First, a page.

Val’s son carries on liquor legacy in Greenwich

By Danielle Brody

No Comment

The late Val Fiorita opened Val’s Putnam Wines & Liquors in 1957 because he thought the alcohol business could withstand any economy. His son, Jeb Fiorita, now runs the store, which he has adapted to survive challenges like the recession and competitors.

Fiorita worked in finance abroad before returning to the U.S. to help with the Greenwich liquor store when his father got sick in 2004. He worked alongside his dad, eventually taking over as owner.

Jeb Fiorita takes a $700 bottle of Opus One from the cabinet of collector wines at Val’s Putnam Wines & Liquors.
Jeb Fiorita takes a $700 bottle of Opus One from the cabinet of collector wines at Val’s Putnam Wines & Liquors. Photo by Danielle Brody

“It opened the door to me thinking we could really grow this business and be an integral part of the community,” he said.

Fiorita said he brought in a bigger variety of wines and started doing deliveries, classes and corporate and home events.

The store is stocked floor to ceiling with about 5,000 wines, some liquors and a small section of craft beer, which is becoming more popular especially among younger customers, Fiorita said. An update in state law a few years ago made it possible for breweries to be profitable in Connecticut, which has led to more beer produced in the state, he said. Another update to the law increased the number of alcohol permits someone can own from three to four. It will increase to five in July 2016.

Fiorita said he is worried that a big-box store like Costco, Trader Joe’s or Total Wine & More could come to town and hurt his business, or that of the other 23 wine stores in Greenwich.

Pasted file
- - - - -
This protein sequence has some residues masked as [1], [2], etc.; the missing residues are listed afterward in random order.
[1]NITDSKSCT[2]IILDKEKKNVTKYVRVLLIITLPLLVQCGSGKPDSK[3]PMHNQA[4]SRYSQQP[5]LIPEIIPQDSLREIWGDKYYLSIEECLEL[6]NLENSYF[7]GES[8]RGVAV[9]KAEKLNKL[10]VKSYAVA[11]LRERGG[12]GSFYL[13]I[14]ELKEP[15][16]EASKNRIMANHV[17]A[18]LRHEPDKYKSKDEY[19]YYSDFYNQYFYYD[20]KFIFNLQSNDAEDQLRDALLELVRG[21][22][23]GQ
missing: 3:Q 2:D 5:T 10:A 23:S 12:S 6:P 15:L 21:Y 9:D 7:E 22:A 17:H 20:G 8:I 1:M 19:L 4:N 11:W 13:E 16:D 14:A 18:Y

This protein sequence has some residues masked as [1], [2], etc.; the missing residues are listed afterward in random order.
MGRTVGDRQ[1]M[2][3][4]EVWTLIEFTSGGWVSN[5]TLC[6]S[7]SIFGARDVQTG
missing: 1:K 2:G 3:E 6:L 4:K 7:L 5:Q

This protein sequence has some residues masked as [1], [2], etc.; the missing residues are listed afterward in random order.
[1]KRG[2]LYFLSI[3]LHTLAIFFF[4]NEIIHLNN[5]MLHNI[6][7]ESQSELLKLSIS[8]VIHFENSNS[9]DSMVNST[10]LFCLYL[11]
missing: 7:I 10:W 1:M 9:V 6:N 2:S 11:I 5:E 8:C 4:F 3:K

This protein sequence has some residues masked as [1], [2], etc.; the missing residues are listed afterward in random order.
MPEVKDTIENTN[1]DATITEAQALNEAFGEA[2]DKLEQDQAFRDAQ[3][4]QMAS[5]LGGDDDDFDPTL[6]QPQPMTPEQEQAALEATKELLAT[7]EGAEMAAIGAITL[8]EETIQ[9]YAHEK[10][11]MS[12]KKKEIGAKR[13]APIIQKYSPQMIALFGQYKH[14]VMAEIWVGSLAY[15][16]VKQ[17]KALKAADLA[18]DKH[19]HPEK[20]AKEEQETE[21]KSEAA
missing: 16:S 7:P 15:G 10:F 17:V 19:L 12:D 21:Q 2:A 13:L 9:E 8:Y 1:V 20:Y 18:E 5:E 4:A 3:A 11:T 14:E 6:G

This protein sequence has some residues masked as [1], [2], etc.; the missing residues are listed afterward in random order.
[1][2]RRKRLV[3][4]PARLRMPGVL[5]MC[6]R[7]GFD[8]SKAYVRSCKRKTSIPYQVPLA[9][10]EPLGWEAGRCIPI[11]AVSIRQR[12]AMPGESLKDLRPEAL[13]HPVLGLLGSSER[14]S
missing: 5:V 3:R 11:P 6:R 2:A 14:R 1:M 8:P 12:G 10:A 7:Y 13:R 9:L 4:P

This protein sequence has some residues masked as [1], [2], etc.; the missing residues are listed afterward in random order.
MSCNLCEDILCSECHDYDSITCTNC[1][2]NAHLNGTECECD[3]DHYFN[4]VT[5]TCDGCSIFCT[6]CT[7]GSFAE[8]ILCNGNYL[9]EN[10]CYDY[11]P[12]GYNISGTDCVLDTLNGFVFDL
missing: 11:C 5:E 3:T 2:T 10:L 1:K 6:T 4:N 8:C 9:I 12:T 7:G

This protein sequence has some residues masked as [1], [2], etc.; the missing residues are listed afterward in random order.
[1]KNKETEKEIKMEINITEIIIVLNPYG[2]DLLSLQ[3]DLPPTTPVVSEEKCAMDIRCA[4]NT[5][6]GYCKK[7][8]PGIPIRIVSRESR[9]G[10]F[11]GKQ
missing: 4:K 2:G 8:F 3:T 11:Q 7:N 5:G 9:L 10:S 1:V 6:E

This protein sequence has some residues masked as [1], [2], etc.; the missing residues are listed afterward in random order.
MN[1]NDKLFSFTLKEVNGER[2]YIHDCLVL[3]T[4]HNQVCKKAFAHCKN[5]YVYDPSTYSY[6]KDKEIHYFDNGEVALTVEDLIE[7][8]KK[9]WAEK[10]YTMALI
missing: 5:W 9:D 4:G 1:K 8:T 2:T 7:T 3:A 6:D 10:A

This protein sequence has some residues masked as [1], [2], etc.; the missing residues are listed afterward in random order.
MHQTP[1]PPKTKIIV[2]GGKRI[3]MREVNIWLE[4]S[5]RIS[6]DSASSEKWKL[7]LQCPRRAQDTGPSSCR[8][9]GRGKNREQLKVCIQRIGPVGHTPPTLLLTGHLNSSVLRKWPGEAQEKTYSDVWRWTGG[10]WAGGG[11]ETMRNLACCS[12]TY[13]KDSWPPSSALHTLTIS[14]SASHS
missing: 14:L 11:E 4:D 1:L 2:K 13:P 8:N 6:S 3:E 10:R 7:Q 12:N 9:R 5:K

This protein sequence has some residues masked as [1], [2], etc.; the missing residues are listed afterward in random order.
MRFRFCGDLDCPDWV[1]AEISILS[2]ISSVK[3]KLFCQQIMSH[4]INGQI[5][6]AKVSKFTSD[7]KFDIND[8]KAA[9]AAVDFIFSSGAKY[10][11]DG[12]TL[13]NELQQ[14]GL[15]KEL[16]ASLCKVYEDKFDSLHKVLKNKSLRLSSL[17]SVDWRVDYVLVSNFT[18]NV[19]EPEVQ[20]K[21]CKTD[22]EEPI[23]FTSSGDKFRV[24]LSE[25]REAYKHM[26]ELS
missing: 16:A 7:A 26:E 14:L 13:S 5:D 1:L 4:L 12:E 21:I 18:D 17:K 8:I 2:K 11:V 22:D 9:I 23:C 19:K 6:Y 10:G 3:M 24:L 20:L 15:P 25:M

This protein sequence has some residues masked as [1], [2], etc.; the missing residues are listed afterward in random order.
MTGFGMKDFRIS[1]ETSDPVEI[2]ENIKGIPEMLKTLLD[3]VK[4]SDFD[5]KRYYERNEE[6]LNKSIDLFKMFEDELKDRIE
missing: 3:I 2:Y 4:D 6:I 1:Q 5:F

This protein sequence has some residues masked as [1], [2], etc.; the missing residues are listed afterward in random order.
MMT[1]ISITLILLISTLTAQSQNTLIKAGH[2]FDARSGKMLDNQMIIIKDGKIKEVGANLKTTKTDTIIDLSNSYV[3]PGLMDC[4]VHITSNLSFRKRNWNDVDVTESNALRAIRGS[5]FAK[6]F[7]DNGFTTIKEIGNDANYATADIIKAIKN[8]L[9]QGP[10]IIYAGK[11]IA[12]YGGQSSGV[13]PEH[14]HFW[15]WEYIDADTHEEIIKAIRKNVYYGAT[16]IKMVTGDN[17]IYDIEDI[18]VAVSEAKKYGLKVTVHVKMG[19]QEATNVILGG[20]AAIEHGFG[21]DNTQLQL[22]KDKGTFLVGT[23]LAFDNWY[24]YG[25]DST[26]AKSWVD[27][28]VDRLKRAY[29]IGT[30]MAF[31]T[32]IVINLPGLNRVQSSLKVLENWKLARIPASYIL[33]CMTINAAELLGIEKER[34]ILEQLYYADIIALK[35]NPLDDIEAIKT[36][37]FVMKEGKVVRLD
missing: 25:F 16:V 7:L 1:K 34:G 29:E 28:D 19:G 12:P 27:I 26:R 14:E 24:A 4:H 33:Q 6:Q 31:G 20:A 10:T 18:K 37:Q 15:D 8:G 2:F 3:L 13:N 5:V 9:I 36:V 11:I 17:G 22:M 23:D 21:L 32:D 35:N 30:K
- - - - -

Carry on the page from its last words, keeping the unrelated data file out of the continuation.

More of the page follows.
“It’s going to flatten out all the small businesses,” he said.

The Val’s Putnam Wines & Liquors staff, from left, Diaby Salia, Chris Anderson, Gabriella Carbonetti, Jeb Fiorita, Victoria Joline and Santiago Vargas. Photo by Danielle Brody
The Val’s Putnam Wines & Liquors staff, from left, Diaby Salia, Chris Anderson, Gabriella Carbonetti, Jeb Fiorita, Victoria Joline and Santiago Vargas. Photo by Danielle Brody

Fiorita said large liquor stores attract the masses who think they are getting a better deal than they would at an independently owned store, when the prices are usually comparable.

He said he has tried to insulate himself by offering fine wines from around the world, including collector wines, like a rare $700 bottle of Opus One from California. He said he and the staff of 10 are in contact with the CEOs of vineyards and understand the wines unlike large stores. His staff members get to know the customers and suggest wines they would like.

Despite the potential large competitors, Fiorita said he is considering opening a second location in Greenwich or a surrounding town.

“It has to be the right opportunity,” he said. “I’m a little cautious.”

Print

About the author

Danielle Brody
Danielle is the events manager for Westfair Communications. Previously, she was a reporter for the Fairfield and Westchester County Business Journals. She has written for the Journal News, the Scarsdale Inquirer and the Newark Post. Danielle is a graduate of the University of Delaware.
VIDEOS